Just like fanny packs, brass fixtures, jelly sandals, and fitness trackers, the health and wellness industry tends to be just as trendy as fashion, architecture, and home decor. This year has proven no different with trending topics like macronutrient counting, avocadoes, the ketogenic diet and intermittent fasting each becoming the main topics found in many forms of media, research journal publications, and marketing. None of these topics are wrong, however, are they right for you? The downfall of trending topics is as individuals, we never know how, when, and if the trend will actually provide the proper or intended improvements to our health, lifestyle or diet.
Trends may be popular, yet they are not always the right choice. People often forget the power food has on the human body. Just like medication, if a diet is not working, or the side effects make you feel worse when following, it is not the right diet for you.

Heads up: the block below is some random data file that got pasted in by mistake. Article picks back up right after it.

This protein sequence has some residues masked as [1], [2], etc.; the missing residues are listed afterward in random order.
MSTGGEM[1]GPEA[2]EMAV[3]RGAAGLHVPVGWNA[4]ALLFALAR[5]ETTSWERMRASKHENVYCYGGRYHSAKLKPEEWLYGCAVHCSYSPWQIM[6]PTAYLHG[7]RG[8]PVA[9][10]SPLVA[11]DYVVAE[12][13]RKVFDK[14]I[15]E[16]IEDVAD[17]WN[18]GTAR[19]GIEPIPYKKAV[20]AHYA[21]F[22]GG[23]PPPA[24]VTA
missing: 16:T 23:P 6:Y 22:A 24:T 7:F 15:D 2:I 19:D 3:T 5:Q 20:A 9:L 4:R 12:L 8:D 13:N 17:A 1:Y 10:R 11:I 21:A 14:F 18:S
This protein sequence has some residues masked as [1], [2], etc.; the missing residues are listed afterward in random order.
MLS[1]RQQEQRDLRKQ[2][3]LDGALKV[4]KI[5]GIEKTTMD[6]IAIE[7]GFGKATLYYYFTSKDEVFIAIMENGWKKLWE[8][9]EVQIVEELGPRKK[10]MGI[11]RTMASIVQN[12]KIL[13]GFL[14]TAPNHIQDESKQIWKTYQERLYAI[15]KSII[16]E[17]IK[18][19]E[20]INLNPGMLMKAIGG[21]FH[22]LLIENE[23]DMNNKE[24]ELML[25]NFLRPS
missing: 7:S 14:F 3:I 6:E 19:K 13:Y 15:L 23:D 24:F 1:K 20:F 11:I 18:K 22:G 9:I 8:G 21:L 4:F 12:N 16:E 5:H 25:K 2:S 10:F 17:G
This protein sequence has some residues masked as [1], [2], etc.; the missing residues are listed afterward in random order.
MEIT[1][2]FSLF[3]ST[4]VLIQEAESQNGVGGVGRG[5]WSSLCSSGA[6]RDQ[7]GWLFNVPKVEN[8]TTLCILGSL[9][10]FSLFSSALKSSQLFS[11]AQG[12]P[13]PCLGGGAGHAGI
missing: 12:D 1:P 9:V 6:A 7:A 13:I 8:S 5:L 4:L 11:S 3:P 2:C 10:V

Here are some tips when trying out new trends:

• Listen to your body. A healthy body does not feel bad. Do not ignore or try and justify symptoms. Symptoms are signs that something is wrong. A simple change in dietary intake can resolve many symptomatic problems.
• Implement small changes. Completely changing your intake or frequency of intake tends to decrease the chance you maintain compliance with the diet. Start with small, sensible changes.
• Who is recommending the change? Are they a trained medical professional with a nutritional background? Is someone trying to sell you something? Do they know about your medical history or current medications? Do you actually need to change? Ask questions. Do not assume.
• What are you changing? Are you giving up eating real food for “health products”? No amount of powder, bars or pills will replace the true power of a healthy diet.
• Investigate. Research. Look for reputable sources who have research to back up the health claims you are implementing.
• Realize you are an individual. No one diet should be recommended for everyone. We are not all the same. Every diet does not benefit everyone.
• Keep common sense attached. There is no one food, macronutrient, or supplement that is going to fix everything. Ask yourself if this dietary change is going to hurt you or help you in the long run. There are health benefits to most whole foods. Do not overuse or overeat anything. Too much of a good thing rarely is a good thing.